Israeli Government Panel Bars Chevron-Delek Gas Drilling Bid

Government committee says Delek Group already too powerful to have more control of energy

Israel Fisher
Israel Fisher
Israeli gas platforms are seen in the Mediterranean sea, February 25, 2013.
Israeli gas platforms are seen in the Mediterranean sea, February 25, 2013.Credit: REUTERS/Amir Cohen
Israel Fisher
Israel Fisher

The government’s Committee for Reducing Business Concentration is recommending that the Energy Ministry bar bids from Chevron and Delek Drilling for gas-exploration licenses being offered in Block 72, citing Delek’s grip on the economy.

The two companies, which now control the lion’s share of Israeli natural gas production through their Tamar and Leviathan fields, were one of two groups that bid in September for rights to Block 72. The other is the Greek energy company Energean, which operates the much smaller Karish and Tanin fields.

But the committee, which is headed by Michal Halperin, the competition commissioner, noted that Delek already controls half the natural gas production nationwide. Awarding it Block 72 would enhance the already immense power of Delek’s controlling shareholder, Yitzhak Tshuva, over the economy.

“The Tshuva group has considerable bargaining power and influence over policymakers. In addition to the economic and strategic importance of its holdings, disruptions or cessation of its reservoir operations or the transmission system under its control would have a tremendous and immediate effect on the energy sector, which relies on natural gas to generate electricity,” said the committee.

“Awarding a license for Block 72 is likely to increase its [Tshuva’s] bargaining power and influence over the government in other areas in which it operates today,” the panel concluded.

The Energy Ministry said it had accepted the committee’s stance and was now examining options. Sources at Delek termed it a “puzzling” decision.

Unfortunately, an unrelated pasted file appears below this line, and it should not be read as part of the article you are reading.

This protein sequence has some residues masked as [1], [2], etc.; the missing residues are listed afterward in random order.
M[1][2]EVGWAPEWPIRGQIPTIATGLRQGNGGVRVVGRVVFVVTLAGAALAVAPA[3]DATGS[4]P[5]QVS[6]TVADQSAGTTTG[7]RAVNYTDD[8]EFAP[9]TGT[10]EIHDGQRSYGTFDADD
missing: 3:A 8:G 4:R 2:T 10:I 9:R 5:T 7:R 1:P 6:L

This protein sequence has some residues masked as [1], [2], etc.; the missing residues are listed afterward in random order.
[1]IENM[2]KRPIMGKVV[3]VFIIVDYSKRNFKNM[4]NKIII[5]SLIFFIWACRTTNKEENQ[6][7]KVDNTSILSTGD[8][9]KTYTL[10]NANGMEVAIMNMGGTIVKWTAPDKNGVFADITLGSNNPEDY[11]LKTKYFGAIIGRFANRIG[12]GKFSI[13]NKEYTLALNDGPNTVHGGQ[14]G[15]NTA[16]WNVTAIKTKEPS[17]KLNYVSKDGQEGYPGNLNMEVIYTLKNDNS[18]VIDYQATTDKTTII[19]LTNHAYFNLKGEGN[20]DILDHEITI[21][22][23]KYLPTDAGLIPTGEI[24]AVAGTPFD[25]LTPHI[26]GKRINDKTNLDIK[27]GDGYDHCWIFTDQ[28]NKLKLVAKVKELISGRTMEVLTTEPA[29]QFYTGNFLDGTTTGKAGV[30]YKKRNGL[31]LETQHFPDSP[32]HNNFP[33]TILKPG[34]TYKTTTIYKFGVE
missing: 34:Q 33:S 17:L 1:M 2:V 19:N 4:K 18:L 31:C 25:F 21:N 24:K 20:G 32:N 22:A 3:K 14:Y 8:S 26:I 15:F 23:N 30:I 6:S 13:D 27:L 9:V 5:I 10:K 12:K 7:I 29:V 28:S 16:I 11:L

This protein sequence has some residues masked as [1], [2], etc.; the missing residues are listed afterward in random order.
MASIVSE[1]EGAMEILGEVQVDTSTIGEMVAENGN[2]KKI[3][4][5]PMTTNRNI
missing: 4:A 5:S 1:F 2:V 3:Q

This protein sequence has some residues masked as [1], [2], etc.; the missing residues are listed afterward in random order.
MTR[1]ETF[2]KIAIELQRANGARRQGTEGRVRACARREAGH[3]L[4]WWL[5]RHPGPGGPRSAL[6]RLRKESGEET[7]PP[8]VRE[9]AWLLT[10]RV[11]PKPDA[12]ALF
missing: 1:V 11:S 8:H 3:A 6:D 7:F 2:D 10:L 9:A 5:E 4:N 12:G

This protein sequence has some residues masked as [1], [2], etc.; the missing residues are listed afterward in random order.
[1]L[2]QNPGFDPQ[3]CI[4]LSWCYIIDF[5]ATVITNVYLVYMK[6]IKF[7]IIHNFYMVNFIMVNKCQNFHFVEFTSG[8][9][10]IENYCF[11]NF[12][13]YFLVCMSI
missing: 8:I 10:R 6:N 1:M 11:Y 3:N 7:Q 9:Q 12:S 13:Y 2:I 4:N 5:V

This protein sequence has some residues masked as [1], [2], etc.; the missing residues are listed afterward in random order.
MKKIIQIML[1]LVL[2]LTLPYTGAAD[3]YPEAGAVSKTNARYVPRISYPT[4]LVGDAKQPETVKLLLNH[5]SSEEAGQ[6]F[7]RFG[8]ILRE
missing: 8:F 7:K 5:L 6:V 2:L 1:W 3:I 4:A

“We can only hope that it didn’t arise from improper and self-interested outside pressure. The government itself had told the High Court that we would bid in a competitive process. Those who can compete have the right to also win,” one said.

Preliminary tests carried out in the past show that Block 72 has a geological structure similar to other proven gas reservoirs in the area, such as Karish and Tamar. It covers 400 square kilometers adjacent to the northern limit of Israeli economic waters and close to the disputed maritime border with Lebanon.

Exploration rights to Block 72 – at the time known as the Alon D block – were awarded to Delek’s Delek Drilling unit and Noble Energy, which was acquired by Chevron last year, in a controversial 2009 decision. However, in 2017, the ministry rescinded the license after the partners failed over seven years to begin exploratory drilling, despite three deadline extensions.

Last January, Energy Minister Yuval Steinitz opened Block 72 to competitive bidding following two rounds of bidding in 2016 and 2018 in which Israel awarded 18 licenses for oil and natural gas exploration in other offshore blocks.

Delek-Chevron’s bidding for Block 72 had elicited strong opposition from social-justice groups such as the Movement for Quality Government in Israel and Lobby 99.

Citing the market share the group already held, Lobby 99 had said last month that the decision on Block 72 was critical. “The Energy Ministry can make a decision that further harms competition in the gas industry, which is in its infancy, or it can act in favor of promoting competition and reducing concentration.”

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